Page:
What is normal in intrauterine life and just after birth (conduct connecting both circulations, the aorta and the pulmonary artery), when the lungs expand and circulating oxygen increases, tends to close in the neonatal period due to endo-proliferative stimulation of the conduct together with vasoconstriction by smooth muscle fibres.
Closure of arterial-venous and venous-systemic fistulas
Fistulas are shunts between arterial and venous systems that prevent capillary circulation and overload venous return.
Arterial-venous fistulas produce hyperkinetic circulatory overload and can be found in any organ or tissue, including the skull of neonates, leading to severe heart failure.
If the fistula is pulmonary (pulmonary artery-vein), it can also enable small clots generated in the venous system to reach the left atrium, and from there to the systemic circulation, with serious repercussions.
Stent implantation in Coarctation of Aorta
Aortic coarctation is one of the most common congenital cardiopathies. It involves the narrowing of the aortic span at the aortic arch that causes stenosis with cystic necrosis of the middle layer and weakening of the wall.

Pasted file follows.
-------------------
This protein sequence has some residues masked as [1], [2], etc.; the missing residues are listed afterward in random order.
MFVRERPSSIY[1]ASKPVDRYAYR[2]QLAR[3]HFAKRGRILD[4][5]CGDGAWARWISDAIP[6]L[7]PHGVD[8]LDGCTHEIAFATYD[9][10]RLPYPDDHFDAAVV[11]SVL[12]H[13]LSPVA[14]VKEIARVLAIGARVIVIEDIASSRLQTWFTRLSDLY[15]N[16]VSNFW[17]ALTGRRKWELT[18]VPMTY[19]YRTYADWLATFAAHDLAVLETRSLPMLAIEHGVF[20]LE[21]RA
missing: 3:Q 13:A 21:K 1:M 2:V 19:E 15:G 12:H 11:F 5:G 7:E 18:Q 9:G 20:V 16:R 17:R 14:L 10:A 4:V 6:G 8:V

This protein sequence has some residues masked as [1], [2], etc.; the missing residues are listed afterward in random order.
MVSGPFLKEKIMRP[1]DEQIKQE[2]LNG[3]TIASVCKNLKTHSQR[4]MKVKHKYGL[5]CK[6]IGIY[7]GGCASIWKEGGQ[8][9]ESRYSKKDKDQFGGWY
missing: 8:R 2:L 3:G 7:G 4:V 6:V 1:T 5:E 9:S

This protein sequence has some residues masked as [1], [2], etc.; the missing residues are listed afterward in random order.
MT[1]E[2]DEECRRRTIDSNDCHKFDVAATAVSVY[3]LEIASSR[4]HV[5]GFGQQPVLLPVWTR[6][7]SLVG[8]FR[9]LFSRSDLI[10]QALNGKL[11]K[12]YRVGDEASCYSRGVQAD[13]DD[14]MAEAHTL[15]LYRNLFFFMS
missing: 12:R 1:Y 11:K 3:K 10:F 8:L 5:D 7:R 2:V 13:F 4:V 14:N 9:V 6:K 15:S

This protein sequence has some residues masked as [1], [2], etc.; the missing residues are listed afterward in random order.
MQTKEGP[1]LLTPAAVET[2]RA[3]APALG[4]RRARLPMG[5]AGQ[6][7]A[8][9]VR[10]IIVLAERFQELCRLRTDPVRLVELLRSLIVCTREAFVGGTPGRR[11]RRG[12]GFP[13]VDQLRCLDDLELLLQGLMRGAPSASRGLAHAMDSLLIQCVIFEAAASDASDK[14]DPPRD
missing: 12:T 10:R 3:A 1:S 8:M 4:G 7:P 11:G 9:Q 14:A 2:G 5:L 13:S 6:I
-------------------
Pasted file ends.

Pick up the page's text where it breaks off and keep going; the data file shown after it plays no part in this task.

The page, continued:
This systemic stenosis of the most important artery generates hypertension in the top part of the body (left ventricle, head and arms) together with hypoperfusion distal to the coarctation (abdominal organs and legs). The only possible compensation is the development of collateral circulation, which takes time after birth. Its clinical presentation can vary greatly. Read more
Aortic and pulmonary valvuloplasty
Congenital pulmonary and aortic valve stenosis is a serious condition that can have different clinical presentations. Extremely serious cases present in the neonatal period with left heart failure in case of the aortic valve, and right heart failure and hypoxemia in case of the pulmonary valve. Both these conditions are critical and life-threatening without timely mechanical treatment. If the condition is not extreme at birth, compensation mechanisms become gradually established in toddlers’ hearts, guaranteeing blood flow through the stenotic valves.